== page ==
Character traits like humility, persistence, assertiveness and self-awareness are likewise important as a mindset willing to learn and to change through experience in the perceptions of Gandhi. In the discipline of this with the above notations incorporated people are ready for “self-rule”, as far as Gandhi concerned.
Value systems being properly assessed on their implementation were important in Gandhi’s way of thinking. For Gandhi, truth and morality was crucial. It was in and on its own linked with the concept of non-violence and spiritual renewal and it did determine his conduct in events to be absolutely right before proceeding. If he considered the conduct of certain events not to be right he would rather not act. Often as a result of this he called off protests or other actions.
The importance of vision:
“There’s nothing more demoralizing than a leader who can’t clearly articulate why we’re doing what we’re doing.” –James Kouzes and Barry Posner
“The very essence of leadership is that you have to have a vision. It’s got to be a vision you articulate clearly and forcefully on every occasion.” –Theodore Hesburgh, President of the University of Notre Dame
Gandhi’s vision of the future was both spiritual, moral and practical, and it was through his consistent application of his vision that he led. He and his vision were one, as he lived it with clear articulation. When people have no self-respect others are able to rule them and so felt Gandhi about the Indians and he felt that they should approach their place towards British rule in a proactive way. What Gandhi emphasised was not only political independence from the British empire, but also spiritual renewal for the people of India and the means he emphasised this was of an absolute non-violent nature.His ideas were rooted both in the beliefs of the Gita’s with a Christian influence and in this he reached the hearts of millions. He not only tried to bring justice to the people of South Africa, but his endeavours in the direction of Indian Independence were based on justice as well. What he was unable to meet was his own deeply felt vision for a just society in his own country.
Based on the experience in both South Africa and with British rule, Gandhi felt that “the violence of all Governments” meant that the people should move to a situation in which they control their own destiny in small-scale groups and sort their issues out at this level. A concept which proved at a larger scale not to work far earlier in history when the Greek had their experiments with democracy. Gandhi did not argue for a plural democratic India. There is a plural society, when different sections of the community (eg the Indian, the Chinese, the European) do live side by side, within the same political unit. They do mix but do not necessarily combine. It was Nehru who was the driver of mass democracy in India.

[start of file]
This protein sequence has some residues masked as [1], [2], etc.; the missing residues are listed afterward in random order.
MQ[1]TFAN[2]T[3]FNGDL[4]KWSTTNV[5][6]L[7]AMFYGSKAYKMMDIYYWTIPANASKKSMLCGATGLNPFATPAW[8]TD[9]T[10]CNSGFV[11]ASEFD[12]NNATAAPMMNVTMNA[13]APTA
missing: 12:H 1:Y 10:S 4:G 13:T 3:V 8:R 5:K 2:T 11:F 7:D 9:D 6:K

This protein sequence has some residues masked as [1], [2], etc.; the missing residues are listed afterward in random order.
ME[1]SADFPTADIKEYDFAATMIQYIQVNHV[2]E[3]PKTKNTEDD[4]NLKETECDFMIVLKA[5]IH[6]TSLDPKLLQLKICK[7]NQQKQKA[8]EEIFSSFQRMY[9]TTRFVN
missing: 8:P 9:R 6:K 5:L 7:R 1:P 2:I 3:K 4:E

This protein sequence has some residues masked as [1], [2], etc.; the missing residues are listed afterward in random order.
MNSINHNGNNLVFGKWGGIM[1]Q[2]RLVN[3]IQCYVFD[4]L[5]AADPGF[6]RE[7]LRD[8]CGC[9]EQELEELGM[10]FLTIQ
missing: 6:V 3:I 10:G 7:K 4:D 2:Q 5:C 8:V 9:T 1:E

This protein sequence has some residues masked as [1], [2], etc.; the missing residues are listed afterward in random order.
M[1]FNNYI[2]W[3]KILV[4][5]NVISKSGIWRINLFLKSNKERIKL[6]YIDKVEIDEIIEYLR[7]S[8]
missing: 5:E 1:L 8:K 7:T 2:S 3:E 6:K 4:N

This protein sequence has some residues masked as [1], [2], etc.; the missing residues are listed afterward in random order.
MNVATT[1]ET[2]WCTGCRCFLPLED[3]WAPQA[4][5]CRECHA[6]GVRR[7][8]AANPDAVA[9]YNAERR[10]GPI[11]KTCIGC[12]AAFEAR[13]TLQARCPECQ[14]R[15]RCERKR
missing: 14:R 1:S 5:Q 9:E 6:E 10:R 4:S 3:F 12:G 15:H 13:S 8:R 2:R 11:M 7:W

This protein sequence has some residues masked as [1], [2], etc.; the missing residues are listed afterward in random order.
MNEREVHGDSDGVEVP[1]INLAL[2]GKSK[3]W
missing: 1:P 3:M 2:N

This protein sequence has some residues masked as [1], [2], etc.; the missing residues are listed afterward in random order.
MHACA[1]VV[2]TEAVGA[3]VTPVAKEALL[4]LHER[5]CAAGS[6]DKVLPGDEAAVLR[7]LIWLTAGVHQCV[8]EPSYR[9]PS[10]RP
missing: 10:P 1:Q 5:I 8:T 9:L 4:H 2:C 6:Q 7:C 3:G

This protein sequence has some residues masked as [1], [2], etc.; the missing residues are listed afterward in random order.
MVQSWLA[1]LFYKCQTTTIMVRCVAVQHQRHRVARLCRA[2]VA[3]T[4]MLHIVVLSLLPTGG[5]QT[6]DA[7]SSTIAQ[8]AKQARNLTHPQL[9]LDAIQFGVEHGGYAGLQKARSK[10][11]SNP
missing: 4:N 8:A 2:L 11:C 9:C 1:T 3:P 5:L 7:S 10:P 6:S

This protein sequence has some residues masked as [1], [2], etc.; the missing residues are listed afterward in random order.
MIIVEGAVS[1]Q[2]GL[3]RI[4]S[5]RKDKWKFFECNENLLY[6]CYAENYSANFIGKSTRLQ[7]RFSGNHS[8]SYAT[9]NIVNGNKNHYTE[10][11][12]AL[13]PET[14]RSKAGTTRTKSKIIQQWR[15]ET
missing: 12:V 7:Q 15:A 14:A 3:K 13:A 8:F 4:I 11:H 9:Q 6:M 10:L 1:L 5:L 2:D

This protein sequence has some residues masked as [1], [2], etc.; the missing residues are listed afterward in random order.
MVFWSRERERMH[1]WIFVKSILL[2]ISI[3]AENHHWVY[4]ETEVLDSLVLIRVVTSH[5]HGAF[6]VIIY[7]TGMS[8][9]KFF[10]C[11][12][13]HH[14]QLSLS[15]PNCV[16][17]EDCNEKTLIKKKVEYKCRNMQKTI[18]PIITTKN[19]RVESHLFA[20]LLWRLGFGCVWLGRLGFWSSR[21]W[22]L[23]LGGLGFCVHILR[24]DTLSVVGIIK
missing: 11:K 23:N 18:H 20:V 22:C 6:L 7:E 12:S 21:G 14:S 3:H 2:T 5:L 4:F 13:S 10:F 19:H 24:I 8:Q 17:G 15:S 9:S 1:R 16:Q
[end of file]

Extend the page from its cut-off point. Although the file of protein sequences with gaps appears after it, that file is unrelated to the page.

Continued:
The importance of Unity
If a leader and his followers pursue a shared goal with similar motivation to go ahead in positive action, to try with the similar positive energy and strategy to meet what they so dearly want to do, – they have the potential to make history as they will leave a legacy. This requires great team work and coaching, support and empowerment when people have been rallied to buy into the principle direction by own choice, to follow a common goal with diversity of talent and qualifications. Gandhi did understand the importance of unity, like Martin Luther King,jr, Nelson Mandela and Barack Obama did understand the importance of unity. Regardless direction, we find the principle of keeping unity back in both the leaders with conscience and integrity, besides the leaders who are lacking those virtues.
The importance of integrity and respect for human rights.
Hitler was neither the only leader who understood the principle of unity nor was he last leader who was lacking integrity and respect for human life. This virtue does not come from physical capacity but from an indomitable will to show strength in this direction, being the most cohesive and enduring force of our unity in diversity, the most cohesive force and a test for civilization.
Gandhi expressed this differently in terms of respect for life. He said: “Power based on love is thousand times more effective and permanent than the one derived from fear of punishment.” Gandhi is correct in his assessment that if the arms race continues all over the world, with today more countries having access to weapons of mass destruction, the last resort is a slaughter such as has never happened in history and if there is a victory for a nation this victory will be a living death for the nation being able to claim victory, – if there is one. The approach of Gandhi which is based on respect for human life calls for unconditional action to refrain from violence. The concept is not the easiest, but the background is clear.
With all respect there is violence right at the heart of nature but humans have the ability to apply respect for life and restrict violence by noncooperation with evil. Whilst violent noncooperation has the potential to multiply evil, sometimes evil needs to be eradicated to prevent a “cancer” which could abolish life and respect for human rights & life.
Evil violence can’t be tolerated as this type of evil could multiply itself if the forces of noncooperation with such evil are not strong enough. History teaches us that leaders can stand up with both the worst intentions and followers and if evil does manifest as a result of this at a larger scale it needs to be resisted with right and proportionate means to stop it. Absolute non violence might be highly regarded in terms of values and whilst ignoring provocations can be helpful, non – violence regardless the circumstances at times could be the same as being indifferent to evil, – the last which is wrong.